The Supreme Court, Colin Kaepernick and the Reason to Kneel

The man looks around the football stadium, sees the stands rising above him, feels the grass beneath his feet. This is a special place for him, a place where he is most in touch with the passions that nourish him, the desires that drive him. The game isn’t in play right now, but the energy is everywhere. Overwhelmed by the moment, the man falls to one knee, his thoughts focused on something much bigger than himself. It’s a beautiful scene.

Does he kneel in protest or in prayer? Could be either one. The answer will infuriate some Americans and encourage another.

You know the story of Colin Kaepernick, who knelt during the national anthem to protest police brutality in the 2016 NFL season, then found himself out of work.

Now consider the story of Joseph Kennedy, a former assistant football coach at Bremerton High School in Washington State. Kennedy regularly knelt in prayer after football games, and in 2015 he too was out of work.

In both cases, the precipitating event that led to the unemployment of both men was the kneeling. NFL teams are not required to offer a job to a player whose activities off the field cause complications for the team, and school officials don’t seem to advocate one religion over another. Those are basic facts.

Kennedy filed suit over his resignation, and in time, Kennedy v. Bremerton School District reached the highest court in the country. On Monday, United States Supreme Court ruled in a 6-3 decision that Kennedy had been wronged and that the school district had wrongly terminated him. Aside from gun control and abortion cases, it was the most diligent decision of this year’s legislature, attracting widespread interest from both free speech and religious rights advocates.

(Michael Wagstaffe/Yahoo Sports illustration)

(Michael Wagstaffe/Yahoo Sports illustration)

“The Constitution and the best of our traditions recommend mutual respect and tolerance, not censorship and oppression, for both religious and non-religious views,” Judge Neil Gorsuch wrote before the majority. The case, in fact, depended on whether Kennedy, a school employee, was praying while others joined him, or… leading others in prayer. There is a significant difference.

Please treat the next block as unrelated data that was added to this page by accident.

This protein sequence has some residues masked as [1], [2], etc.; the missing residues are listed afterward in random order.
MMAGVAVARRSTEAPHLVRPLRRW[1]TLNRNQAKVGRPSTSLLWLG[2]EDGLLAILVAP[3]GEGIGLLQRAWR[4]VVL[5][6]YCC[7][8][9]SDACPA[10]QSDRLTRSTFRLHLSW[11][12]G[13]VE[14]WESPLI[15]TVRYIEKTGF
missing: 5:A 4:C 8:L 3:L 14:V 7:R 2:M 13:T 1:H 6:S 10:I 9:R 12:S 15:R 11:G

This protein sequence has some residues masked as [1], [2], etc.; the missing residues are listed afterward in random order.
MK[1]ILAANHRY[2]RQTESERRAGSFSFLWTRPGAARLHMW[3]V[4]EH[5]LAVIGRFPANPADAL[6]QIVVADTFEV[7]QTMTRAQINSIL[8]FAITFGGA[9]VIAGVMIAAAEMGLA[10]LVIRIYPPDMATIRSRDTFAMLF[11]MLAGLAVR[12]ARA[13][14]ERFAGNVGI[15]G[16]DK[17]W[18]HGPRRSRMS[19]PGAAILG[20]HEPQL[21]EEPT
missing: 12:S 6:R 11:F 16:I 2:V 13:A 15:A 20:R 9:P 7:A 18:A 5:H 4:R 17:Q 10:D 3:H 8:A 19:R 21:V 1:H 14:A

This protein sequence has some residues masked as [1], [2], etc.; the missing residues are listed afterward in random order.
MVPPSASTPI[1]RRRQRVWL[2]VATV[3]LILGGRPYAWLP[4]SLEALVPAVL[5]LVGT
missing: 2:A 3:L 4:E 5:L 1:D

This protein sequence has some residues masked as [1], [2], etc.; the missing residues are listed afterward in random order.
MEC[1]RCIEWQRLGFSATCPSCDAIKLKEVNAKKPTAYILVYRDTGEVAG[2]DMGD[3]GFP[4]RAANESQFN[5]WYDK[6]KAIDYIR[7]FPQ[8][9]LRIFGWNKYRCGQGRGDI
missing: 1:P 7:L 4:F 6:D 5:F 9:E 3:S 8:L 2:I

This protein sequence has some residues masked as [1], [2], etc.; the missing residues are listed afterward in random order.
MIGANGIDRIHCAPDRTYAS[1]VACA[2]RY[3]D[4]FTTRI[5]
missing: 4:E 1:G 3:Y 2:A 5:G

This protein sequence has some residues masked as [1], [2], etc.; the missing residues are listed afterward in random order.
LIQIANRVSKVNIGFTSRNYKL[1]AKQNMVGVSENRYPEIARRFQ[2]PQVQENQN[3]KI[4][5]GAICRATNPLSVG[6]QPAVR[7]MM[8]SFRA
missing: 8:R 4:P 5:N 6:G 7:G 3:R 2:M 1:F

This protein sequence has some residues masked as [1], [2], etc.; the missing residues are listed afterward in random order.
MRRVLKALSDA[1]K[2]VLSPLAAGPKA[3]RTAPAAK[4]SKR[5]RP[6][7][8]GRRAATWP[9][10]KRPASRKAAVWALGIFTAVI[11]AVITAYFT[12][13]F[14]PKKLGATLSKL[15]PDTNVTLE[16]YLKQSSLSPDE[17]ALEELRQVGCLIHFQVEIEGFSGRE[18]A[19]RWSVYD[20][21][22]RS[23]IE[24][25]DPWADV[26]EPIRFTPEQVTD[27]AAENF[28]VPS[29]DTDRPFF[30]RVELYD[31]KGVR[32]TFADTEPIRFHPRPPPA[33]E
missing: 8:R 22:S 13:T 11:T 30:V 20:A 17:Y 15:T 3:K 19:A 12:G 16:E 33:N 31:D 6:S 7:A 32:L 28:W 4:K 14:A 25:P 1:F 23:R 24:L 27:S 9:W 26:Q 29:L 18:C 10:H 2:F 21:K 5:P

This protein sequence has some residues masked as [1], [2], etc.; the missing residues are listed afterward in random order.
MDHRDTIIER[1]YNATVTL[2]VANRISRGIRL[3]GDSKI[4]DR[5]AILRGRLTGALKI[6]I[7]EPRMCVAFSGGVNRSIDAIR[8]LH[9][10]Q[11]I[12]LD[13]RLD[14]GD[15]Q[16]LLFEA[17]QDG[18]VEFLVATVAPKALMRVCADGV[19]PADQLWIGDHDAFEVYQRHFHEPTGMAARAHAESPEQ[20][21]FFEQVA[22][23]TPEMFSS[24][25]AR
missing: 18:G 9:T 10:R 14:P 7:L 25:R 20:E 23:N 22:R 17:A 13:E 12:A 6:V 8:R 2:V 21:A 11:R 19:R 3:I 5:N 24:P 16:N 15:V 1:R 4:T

“This Court has consistently recognized that school officials conducting prayers are constitutionally prohibited from law,” Judge Sonia Sotomayor wrote in a dissenting opinion. “Official led prayer goes to the heart of our constitutional protections for the religious freedom of students and their parents.”

The nuances between Kaepernick and Kennedy are not exact. Kaepernick knelt during the national anthem, sparking outrage against him. (Many players and team officials were booed, even if they knelt at other timesindicating, however, that at least some of the opposition to protests had nothing to do with their timing.)

Moreover, the problem with Kennedy is not that he only kneeled, but that he eventually began to draw large crowds to kneel with him, which began to pound hard against the wall between church and state. And assuming that a high school player could simply forgo a coach-led prayer betrays an immense naivety about the way high school sports hierarchies work.

Aside from the legal implications of the ruling – which are huge and beyond the scope of this particular column – consider individual reactions to kneeling actions. Many of the same conservative outlets that hailed Kennedy for voicing his beliefs have exterminated Kaepernick for years for following his own. Many of the same progressive commentators who vocally supported Kaepernick’s right to protest are outraged that Kennedy would bring his beliefs to the workplace.

At the heart of the debate we have two men silently expressing their beliefs, both outside the context of a game. That’s why free speech is such a devil – really believing in it means protecting some speech you don’t like. The stick-to-sports crowd likes not to stick to sports when, for example, prayers are involved. The sport-is-a-reflection-of-society doesn’t appreciate it very much when sport reflects a part of society that is not their own.

The simplest answer would be that those enraged by either kneeler, stop being offended at what – by any rational measure – are minor provocations at best. There are much bigger, more important battles to fight.

If Kaepernick – or anyone like him, considering he’s not in the league – started burning flags while playing, that would be a different problem. If Kennedy, or the thousands of other high school coaches already praying before and after games, made prayer mandatory to stay on the team, it would be a very different matter from the simple act of one man kneeling in prayer on a field.

Kaepernick and Kennedy are an opportunity to broaden the lens through which we see America in 2022, to look beyond just the triggers that make us see red. Yes, I know… no one will do this. Still… people can often be unbearable. That doesn’t mean we have to be intolerant to emulate.

Contact Jay Busbee at [email protected] or on Twitter at @jaybusbee.

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